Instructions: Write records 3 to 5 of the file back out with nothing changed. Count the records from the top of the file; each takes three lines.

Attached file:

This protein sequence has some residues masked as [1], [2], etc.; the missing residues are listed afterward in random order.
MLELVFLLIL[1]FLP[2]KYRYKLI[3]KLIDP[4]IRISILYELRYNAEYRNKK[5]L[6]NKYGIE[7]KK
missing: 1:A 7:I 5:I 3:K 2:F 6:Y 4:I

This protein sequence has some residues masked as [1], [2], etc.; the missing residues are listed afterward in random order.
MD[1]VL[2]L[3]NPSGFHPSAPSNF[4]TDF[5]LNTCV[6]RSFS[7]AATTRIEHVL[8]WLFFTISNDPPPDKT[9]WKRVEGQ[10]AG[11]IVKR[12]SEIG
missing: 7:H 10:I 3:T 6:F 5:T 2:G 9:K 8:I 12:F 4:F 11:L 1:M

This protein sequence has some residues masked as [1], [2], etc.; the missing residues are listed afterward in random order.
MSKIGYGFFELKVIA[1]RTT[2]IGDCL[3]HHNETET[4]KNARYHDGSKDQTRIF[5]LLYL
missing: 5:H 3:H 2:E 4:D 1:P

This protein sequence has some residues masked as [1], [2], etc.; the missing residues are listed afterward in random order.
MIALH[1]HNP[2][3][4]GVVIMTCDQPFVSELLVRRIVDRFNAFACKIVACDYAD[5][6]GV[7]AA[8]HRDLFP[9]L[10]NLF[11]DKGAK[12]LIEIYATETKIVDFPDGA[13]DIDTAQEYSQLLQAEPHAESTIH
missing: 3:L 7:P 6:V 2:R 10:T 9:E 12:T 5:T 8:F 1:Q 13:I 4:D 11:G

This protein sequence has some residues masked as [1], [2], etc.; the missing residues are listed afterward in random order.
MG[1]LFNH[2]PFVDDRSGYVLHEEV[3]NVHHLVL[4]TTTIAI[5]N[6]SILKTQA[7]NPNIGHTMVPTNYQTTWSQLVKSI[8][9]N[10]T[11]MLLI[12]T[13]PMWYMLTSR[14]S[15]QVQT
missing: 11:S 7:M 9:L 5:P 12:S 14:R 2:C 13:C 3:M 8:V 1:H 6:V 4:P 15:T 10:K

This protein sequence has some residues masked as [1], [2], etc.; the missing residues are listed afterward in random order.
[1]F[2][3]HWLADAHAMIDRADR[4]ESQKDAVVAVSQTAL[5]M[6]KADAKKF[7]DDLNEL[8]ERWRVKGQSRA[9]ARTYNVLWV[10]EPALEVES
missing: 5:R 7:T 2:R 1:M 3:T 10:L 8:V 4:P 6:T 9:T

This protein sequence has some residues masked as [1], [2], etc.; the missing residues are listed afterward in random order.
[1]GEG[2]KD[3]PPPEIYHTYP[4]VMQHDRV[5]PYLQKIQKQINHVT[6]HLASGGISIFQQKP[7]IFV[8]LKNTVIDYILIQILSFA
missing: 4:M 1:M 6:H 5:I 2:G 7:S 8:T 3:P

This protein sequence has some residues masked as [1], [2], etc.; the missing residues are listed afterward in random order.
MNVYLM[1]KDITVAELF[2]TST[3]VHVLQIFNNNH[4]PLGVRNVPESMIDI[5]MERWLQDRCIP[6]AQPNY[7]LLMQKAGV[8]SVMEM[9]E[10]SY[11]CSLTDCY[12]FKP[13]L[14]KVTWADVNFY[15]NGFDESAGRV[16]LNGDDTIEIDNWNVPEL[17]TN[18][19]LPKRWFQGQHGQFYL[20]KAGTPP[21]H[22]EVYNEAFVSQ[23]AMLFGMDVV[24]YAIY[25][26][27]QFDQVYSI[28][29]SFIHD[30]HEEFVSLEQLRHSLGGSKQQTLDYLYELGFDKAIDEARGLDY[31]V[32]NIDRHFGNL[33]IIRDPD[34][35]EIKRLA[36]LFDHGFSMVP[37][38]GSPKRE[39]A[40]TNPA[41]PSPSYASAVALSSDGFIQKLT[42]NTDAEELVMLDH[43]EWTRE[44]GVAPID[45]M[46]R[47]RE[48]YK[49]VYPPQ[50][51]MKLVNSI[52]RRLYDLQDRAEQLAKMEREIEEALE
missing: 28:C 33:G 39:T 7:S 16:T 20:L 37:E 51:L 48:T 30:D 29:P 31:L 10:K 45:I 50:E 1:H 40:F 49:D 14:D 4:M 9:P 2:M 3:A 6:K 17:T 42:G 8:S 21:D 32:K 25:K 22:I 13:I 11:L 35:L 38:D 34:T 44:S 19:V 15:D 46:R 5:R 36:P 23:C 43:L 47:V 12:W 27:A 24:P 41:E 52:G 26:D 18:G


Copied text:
This protein sequence has some residues masked as [1], [2], etc.; the missing residues are listed afterward in random order.
MSKIGYGFFELKVIA[1]RTT[2]IGDCL[3]HHNETET[4]KNARYHDGSKDQTRIF[5]LLYL
missing: 5:H 3:H 2:E 4:D 1:P

This protein sequence has some residues masked as [1], [2], etc.; the missing residues are listed afterward in random order.
MIALH[1]HNP[2][3][4]GVVIMTCDQPFVSELLVRRIVDRFNAFACKIVACDYAD[5][6]GV[7]AA[8]HRDLFP[9]L[10]NLF[11]DKGAK[12]LIEIYATETKIVDFPDGA[13]DIDTAQEYSQLLQAEPHAESTIH
missing: 3:L 7:P 6:V 2:R 10:T 9:E 12:T 5:T 8:F 1:Q 13:I 4:D 11:G

This protein sequence has some residues masked as [1], [2], etc.; the missing residues are listed afterward in random order.
MG[1]LFNH[2]PFVDDRSGYVLHEEV[3]NVHHLVL[4]TTTIAI[5]N[6]SILKTQA[7]NPNIGHTMVPTNYQTTWSQLVKSI[8][9]N[10]T[11]MLLI[12]T[13]PMWYMLTSR[14]S[15]QVQT
missing: 11:S 7:M 9:L 5:P 12:S 14:R 2:C 13:C 3:M 8:V 1:H 6:V 4:P 15:T 10:K